aa) The “CyberTipline”

One of the most important organizations regulating the internet is the so called “CyberTipline”. It was the intent to better safeguard children while online, when key public- and private leaders joined with the National Center for Missing & Exploited Children on March 9 in 1998, to launch the CyberTipline. It was created for individuals to report incidents of child-sexual exploitation including online enticement of children for sexual acts. It is possible to fill out an online report form under www.cybertipline.com. The CyberTipline then makes those reports available to the FBI. That is due to the fact, that even though the CDA is no longer applicable, it is still a crime to publish obscenities, or child pornography on the internet according to general criminal law.[37]

bb) The “Innocent Images Task Force”

In 1995 the FBI has created a special task force called the “Innocent Images Task Force”. It works to combat child pornography and child predators online. In order to do so, undercover identities are used to contact potential suspects and find out who they are.

cc) Regulation by the Provider

In addition to those activities some of the Internet-Providers regulate contents, too. The Provider ClearSail for example offers its customers a cleaner and safer Internet experience.[38] The filtering of Clear Sail is Server Based so that the customers are not able to access any web page that is on the block list. Those are for example pages that contain pornography, hate, bomb making, gambling, hacking, suicide and other contents that are considered dangerous. To find and block those pages ClearSail uses a so called “Crawler-Software”.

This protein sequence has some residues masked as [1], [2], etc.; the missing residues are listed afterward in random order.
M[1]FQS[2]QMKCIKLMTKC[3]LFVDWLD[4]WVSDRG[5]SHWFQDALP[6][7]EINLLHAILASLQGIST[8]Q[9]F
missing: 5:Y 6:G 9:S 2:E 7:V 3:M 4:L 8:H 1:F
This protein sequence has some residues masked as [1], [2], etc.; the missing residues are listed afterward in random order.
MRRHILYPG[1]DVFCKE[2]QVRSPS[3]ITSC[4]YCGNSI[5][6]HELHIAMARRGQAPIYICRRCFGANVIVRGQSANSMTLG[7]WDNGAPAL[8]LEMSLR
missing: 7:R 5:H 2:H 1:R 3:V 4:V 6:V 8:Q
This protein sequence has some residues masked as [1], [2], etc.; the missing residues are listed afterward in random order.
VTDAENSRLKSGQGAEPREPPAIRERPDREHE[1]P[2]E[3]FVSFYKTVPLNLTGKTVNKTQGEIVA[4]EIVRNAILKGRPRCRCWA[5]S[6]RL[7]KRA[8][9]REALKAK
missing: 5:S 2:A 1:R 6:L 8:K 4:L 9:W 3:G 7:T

c) Summary

In the United States the legislator did not succeed in creating an act specifically designed for the regulation of Internet contents which also meets the constitutional requirements. There are basically two reasons for that. First of all, in the United States there are different organizations which stand up and fight for liberalism and free speech especially on the Internet. Those Internet-Liberty groups have a rather high influence in the United States. Second, the freedom of speech is indispensable for the American understanding of a representative democracy and therefore has an extremely high value in American constitutional law. It is “the matrix, the indispensable condition of nearly every form of freedom”.[39]

However, even though there may not be a specific Act concerning contents on the Internet, that does not mean that the Internet is not regulated at all. As shown-above, the general criminal law can also be applied to contents on the Internet. The FBI is investigating such contents. Plus, some of the American Internet Providers do regulate contents as well. Last but not least, the “CyberTipline” has made it possible for the public to help the FBI finding contents such as child-pornography in order to hold the publisher responsible.

2. Control of Contents in Germany

In Germany, soon after the discussion in the United States had started, people became aware of the need to regulate contents on the Internet in some way. Similar to the American situation there were different approaches in order to do so.

a) Legislation

Also similar to the American approach, the German legislator passed new laws concerning Internet contents. On the other hand, the legislator also changed some of the “old acts”, so that those could be applied to Internet Contents as well.

aa) Constitutional Background – Art. 5 GG